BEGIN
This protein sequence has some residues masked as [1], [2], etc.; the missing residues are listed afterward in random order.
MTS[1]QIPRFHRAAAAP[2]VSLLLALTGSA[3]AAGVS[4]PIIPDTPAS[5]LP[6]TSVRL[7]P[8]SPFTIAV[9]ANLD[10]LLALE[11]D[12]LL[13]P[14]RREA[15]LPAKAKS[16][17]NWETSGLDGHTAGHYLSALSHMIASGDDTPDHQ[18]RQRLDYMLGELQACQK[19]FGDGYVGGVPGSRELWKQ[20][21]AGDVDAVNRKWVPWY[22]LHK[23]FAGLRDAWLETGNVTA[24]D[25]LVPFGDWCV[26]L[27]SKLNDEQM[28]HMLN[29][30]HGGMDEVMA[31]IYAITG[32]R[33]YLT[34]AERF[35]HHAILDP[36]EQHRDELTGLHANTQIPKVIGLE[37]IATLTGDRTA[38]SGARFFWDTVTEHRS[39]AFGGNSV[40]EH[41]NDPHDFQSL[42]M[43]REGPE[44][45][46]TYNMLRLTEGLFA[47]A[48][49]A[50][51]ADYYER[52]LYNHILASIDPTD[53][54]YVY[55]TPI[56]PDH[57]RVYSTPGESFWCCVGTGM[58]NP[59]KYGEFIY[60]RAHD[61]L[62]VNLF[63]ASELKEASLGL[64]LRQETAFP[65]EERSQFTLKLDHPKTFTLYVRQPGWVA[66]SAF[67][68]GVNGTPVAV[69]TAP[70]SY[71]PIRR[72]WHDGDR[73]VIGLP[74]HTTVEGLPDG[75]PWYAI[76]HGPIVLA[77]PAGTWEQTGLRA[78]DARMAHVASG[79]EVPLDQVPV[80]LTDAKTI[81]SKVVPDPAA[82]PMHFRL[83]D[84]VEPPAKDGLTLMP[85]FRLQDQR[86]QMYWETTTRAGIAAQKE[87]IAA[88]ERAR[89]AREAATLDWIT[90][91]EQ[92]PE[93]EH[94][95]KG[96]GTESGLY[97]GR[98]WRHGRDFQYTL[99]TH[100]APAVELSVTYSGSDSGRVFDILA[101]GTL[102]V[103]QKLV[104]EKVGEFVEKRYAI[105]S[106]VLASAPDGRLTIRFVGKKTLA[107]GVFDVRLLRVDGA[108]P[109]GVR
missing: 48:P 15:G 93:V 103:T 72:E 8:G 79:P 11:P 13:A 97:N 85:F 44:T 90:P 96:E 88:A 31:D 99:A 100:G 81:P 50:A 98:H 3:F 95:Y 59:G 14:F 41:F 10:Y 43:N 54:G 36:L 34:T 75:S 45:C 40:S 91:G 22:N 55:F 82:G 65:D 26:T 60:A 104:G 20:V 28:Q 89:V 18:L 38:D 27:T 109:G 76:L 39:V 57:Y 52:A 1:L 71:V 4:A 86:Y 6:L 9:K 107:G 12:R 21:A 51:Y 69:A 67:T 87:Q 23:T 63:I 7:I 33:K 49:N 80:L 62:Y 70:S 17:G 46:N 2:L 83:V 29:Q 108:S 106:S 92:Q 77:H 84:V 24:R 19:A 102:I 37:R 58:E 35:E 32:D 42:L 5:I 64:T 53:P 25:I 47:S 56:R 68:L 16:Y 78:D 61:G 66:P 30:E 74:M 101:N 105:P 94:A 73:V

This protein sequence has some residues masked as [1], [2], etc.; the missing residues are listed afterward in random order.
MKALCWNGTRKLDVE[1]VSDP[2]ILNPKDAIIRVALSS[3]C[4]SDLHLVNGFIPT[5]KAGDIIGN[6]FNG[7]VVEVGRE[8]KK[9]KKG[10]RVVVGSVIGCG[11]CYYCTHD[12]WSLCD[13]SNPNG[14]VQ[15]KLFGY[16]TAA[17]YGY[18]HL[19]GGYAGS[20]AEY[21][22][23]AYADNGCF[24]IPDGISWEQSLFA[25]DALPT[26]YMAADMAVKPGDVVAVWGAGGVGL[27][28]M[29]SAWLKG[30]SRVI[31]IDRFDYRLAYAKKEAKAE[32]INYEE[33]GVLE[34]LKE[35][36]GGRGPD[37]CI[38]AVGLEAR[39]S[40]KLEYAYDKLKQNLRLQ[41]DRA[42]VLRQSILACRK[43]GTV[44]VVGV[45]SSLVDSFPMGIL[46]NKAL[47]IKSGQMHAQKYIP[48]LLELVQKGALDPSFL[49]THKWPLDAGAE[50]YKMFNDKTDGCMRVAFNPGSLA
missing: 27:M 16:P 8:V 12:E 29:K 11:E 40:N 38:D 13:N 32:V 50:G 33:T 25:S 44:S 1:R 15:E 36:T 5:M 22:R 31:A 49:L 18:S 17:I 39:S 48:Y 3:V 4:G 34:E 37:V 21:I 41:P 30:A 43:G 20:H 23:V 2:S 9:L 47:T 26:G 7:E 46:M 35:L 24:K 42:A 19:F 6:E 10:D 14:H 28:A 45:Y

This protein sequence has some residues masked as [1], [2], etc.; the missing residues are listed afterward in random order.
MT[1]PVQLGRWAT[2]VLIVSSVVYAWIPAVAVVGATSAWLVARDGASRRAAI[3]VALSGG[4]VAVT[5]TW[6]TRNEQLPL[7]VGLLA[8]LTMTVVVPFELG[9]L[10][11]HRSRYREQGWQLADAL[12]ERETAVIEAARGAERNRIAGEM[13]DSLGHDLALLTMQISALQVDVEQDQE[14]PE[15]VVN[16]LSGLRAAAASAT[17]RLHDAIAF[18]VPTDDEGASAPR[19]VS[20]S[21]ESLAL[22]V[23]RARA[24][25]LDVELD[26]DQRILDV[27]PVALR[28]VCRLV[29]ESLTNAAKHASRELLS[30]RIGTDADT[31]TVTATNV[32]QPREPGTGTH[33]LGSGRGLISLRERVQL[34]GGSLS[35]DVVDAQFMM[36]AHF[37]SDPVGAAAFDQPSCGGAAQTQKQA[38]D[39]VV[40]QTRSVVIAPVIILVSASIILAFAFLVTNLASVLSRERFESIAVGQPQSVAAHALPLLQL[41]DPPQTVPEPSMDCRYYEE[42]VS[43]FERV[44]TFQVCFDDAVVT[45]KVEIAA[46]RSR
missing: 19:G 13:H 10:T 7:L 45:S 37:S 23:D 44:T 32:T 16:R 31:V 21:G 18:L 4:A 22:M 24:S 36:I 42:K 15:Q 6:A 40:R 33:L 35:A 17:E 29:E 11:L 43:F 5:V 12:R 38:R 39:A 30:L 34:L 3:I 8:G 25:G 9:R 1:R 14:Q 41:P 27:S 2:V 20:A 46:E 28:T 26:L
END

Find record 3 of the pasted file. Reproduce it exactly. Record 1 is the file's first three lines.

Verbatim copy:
This protein sequence has some residues masked as [1], [2], etc.; the missing residues are listed afterward in random order.
MT[1]PVQLGRWAT[2]VLIVSSVVYAWIPAVAVVGATSAWLVARDGASRRAAI[3]VALSGG[4]VAVT[5]TW[6]TRNEQLPL[7]VGLLA[8]LTMTVVVPFELG[9]L[10][11]HRSRYREQGWQLADAL[12]ERETAVIEAARGAERNRIAGEM[13]DSLGHDLALLTMQISALQVDVEQDQE[14]PE[15]VVN[16]LSGLRAAAASAT[17]RLHDAIAF[18]VPTDDEGASAPR[19]VS[20]S[21]ESLAL[22]V[23]RARA[24][25]LDVELD[26]DQRILDV[27]PVALR[28]VCRLV[29]ESLTNAAKHASRELLS[30]RIGTDADT[31]TVTATNV[32]QPREPGTGTH[33]LGSGRGLISLRERVQL[34]GGSLS[35]DVVDAQFMM[36]AHF[37]SDPVGAAAFDQPSCGGAAQTQKQA[38]D[39]VV[40]QTRSVVIAPVIILVSASIILAFAFLVTNLASVLSRERFESIAVGQPQSVAAHALPLLQL[41]DPPQTVPEPSMDCRYYEE[42]VS[43]FERV[44]TFQVCFDDAVVT[45]KVEIAA[46]RSR
missing: 19:G 13:H 10:T 7:L 45:S 37:S 23:D 44:T 32:T 16:R 31:V 21:G 18:L 4:A 22:M 24:S 36:I 42:K 15:Q 6:A 40:R 33:L 35:A 17:E 29:E 11:L 43:F 5:V 12:R 38:R 39:A 30:L 34:L 3:I 8:G 25:G 9:R 1:R 14:Q 41:P 27:S 2:V 20:A 46:E 28:T 26:L